By audience member David Steinmeyer
On a pleasant evening in the spring of 1983, I attended a performance by the Minnesota Orchestra at the College of St. Catherine. On the program was the Armenian Suite by Armenian-American composer Richard Yardumian. I had never heard it before, and I didn’t know what to expect, but as the Orchestra performed it, I was completely captivated. The audience applause was vigorous, and I felt the strong desire to shout out “Play it again!” But logic prevailed and I kept my peace. At the third appearance of the conductor, onto the stage came the composer himself, Richard Yardumian! This was almost more than my heart could bear.
The next day I was on the phone to the record shops trying to find a recording of that piece, but to no avail. I then called the Minnesota Orchestra and explained my situation, and a helpful person suggested that I talk with the composer’s daughter, Miryam, who was on the staff of the Orchestra. “What? Can this be?” I thought. Well, it was true, and Miryam passed my request on to her father.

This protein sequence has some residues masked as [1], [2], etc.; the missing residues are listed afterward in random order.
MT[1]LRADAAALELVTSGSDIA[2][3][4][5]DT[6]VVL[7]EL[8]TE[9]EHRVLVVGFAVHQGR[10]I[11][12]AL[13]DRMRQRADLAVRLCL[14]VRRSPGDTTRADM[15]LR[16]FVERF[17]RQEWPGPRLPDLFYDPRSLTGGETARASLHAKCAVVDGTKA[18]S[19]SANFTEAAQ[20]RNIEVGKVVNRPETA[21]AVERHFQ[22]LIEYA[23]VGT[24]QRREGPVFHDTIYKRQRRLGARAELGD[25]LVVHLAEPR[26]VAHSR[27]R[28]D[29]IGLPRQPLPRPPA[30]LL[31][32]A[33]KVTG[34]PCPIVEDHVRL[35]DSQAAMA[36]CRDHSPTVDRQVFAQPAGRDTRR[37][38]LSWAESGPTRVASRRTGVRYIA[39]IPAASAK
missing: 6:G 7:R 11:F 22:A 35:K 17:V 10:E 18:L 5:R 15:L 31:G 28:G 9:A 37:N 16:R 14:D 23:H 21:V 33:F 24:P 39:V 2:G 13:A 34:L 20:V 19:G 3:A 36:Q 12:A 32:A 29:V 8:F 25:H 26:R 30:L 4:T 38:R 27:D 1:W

A couple weeks later in the mail I received an LP recording of the Armenian Suite, with an autographed greeting from the composer and a short note from his wife. I asked Miryam if I might pay her father for the recording, but she said that no, it was a gift. I felt strongly that I must somehow reciprocate, so being an amateur photographer I made an enlargement of a nature photo, A Grasshopper at the End of Summer, and sent it to him in a handmade redwood frame. On the back I wrote: “The same God who made the universe, and you and me, also made the grasshopper.”
Richard responded immediately with a very generous letter, which included some deep philosophical thoughts, indicating a superior intellect. He said he hoped we might get together someday soon for what he called “a discussion of truth,” but two years later he was dead. Now, decades later, I continue to be grateful for my contact with this creative genius, and I still love to hear the Armenian Suite. Thus began my strong connection with the Minnesota Orchestra, which is now like family to me.
David Steinmeyer is a subscriber, Laureate Society member and donor, as well as an amateur luthier and a clarinetist. The photo at top shows David and his wife Gwendolyn Steinmeyer.